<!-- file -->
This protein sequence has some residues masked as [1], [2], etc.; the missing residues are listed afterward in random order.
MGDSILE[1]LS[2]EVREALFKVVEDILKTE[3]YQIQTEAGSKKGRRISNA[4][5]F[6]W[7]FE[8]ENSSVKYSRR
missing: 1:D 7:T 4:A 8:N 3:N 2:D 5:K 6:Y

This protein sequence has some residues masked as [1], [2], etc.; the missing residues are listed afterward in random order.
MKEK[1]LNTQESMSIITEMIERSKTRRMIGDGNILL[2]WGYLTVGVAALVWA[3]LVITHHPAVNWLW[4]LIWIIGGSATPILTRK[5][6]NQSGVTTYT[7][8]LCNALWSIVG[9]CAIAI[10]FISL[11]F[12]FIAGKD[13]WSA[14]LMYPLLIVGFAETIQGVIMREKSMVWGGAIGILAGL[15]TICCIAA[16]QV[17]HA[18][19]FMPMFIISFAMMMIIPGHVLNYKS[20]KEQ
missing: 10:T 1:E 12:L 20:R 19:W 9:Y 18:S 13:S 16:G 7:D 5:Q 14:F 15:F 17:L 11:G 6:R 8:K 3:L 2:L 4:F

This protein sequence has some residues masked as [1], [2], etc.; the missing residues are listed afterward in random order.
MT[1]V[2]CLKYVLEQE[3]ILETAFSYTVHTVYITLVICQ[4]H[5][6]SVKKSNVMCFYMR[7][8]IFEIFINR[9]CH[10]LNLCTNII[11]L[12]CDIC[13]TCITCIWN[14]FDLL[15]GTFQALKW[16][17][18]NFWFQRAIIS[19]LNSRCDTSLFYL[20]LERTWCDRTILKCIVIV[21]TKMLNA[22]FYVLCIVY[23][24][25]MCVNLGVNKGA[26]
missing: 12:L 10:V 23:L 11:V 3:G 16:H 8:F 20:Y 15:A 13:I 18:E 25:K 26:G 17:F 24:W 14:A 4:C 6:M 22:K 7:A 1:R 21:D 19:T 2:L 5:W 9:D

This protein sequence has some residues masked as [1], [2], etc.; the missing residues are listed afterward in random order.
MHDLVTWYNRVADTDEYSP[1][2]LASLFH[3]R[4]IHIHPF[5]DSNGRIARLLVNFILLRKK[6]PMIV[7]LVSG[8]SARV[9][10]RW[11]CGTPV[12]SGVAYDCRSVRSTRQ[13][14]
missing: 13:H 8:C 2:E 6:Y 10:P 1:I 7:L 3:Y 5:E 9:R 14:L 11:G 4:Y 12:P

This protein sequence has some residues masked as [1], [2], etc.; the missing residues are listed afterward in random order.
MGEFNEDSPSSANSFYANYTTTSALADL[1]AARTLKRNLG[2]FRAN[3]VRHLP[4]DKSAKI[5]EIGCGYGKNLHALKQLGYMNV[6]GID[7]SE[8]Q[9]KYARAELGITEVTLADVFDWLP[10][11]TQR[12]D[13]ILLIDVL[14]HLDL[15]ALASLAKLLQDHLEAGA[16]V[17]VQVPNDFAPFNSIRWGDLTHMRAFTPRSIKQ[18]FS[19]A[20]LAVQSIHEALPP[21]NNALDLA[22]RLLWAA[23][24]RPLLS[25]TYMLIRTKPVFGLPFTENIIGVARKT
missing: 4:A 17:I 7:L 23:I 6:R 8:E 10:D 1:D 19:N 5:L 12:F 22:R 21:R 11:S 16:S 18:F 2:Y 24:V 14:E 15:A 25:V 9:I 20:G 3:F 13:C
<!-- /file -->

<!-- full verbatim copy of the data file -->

This protein sequence has some residues masked as [1], [2], etc.; the missing residues are listed afterward in random order.
MGDSILE[1]LS[2]EVREALFKVVEDILKTE[3]YQIQTEAGSKKGRRISNA[4][5]F[6]W[7]FE[8]ENSSVKYSRR
missing: 1:D 7:T 4:A 8:N 3:N 2:D 5:K 6:Y

This protein sequence has some residues masked as [1], [2], etc.; the missing residues are listed afterward in random order.
MKEK[1]LNTQESMSIITEMIERSKTRRMIGDGNILL[2]WGYLTVGVAALVWA[3]LVITHHPAVNWLW[4]LIWIIGGSATPILTRK[5][6]NQSGVTTYT[7][8]LCNALWSIVG[9]CAIAI[10]FISL[11]F[12]FIAGKD[13]WSA[14]LMYPLLIVGFAETIQGVIMREKSMVWGGAIGILAGL[15]TICCIAA[16]QV[17]HA[18][19]FMPMFIISFAMMMIIPGHVLNYKS[20]KEQ
missing: 10:T 1:E 12:L 20:R 19:W 9:Y 18:S 13:S 16:G 7:D 5:Q 14:F 15:F 17:L 11:G 6:R 8:K 3:L 2:L 4:F

This protein sequence has some residues masked as [1], [2], etc.; the missing residues are listed afterward in random order.
MT[1]V[2]CLKYVLEQE[3]ILETAFSYTVHTVYITLVICQ[4]H[5][6]SVKKSNVMCFYMR[7][8]IFEIFINR[9]CH[10]LNLCTNII[11]L[12]CDIC[13]TCITCIWN[14]FDLL[15]GTFQALKW[16][17][18]NFWFQRAIIS[19]LNSRCDTSLFYL[20]LERTWCDRTILKCIVIV[21]TKMLNA[22]FYVLCIVY[23][24][25]MCVNLGVNKGA[26]
missing: 12:L 10:V 23:L 11:V 3:G 16:H 8:F 20:Y 15:A 13:I 18:E 25:K 26:G 17:F 24:W 14:A 4:C 6:M 22:K 7:A 1:R 21:D 19:T 2:L 5:W 9:D

This protein sequence has some residues masked as [1], [2], etc.; the missing residues are listed afterward in random order.
MHDLVTWYNRVADTDEYSP[1][2]LASLFH[3]R[4]IHIHPF[5]DSNGRIARLLVNFILLRKK[6]PMIV[7]LVSG[8]SARV[9][10]RW[11]CGTPV[12]SGVAYDCRSVRSTRQ[13][14]
missing: 13:H 8:C 2:E 6:Y 10:P 1:I 7:L 3:Y 5:E 9:R 14:L 11:G 4:Y 12:P

This protein sequence has some residues masked as [1], [2], etc.; the missing residues are listed afterward in random order.
MGEFNEDSPSSANSFYANYTTTSALADL[1]AARTLKRNLG[2]FRAN[3]VRHLP[4]DKSAKI[5]EIGCGYGKNLHALKQLGYMNV[6]GID[7]SE[8]Q[9]KYARAELGITEVTLADVFDWLP[10][11]TQR[12]D[13]ILLIDVL[14]HLDL[15]ALASLAKLLQDHLEAGA[16]V[17]VQVPNDFAPFNSIRWGDLTHMRAFTPRSIKQ[18]FS[19]A[20]LAVQSIHEALPP[21]NNALDLA[22]RLLWAA[23][24]RPLLS[25]TYMLIRTKPVFGLPFTENIIGVARKT
missing: 4:A 17:I 7:L 23:I 6:R 8:E 10:D 1:D 19:N 5:L 12:F 22:R 21:R 11:S 16:S 18:F 2:Y 24:V 14:E 15:A 25:V 9:I 20:G 3:F 13:C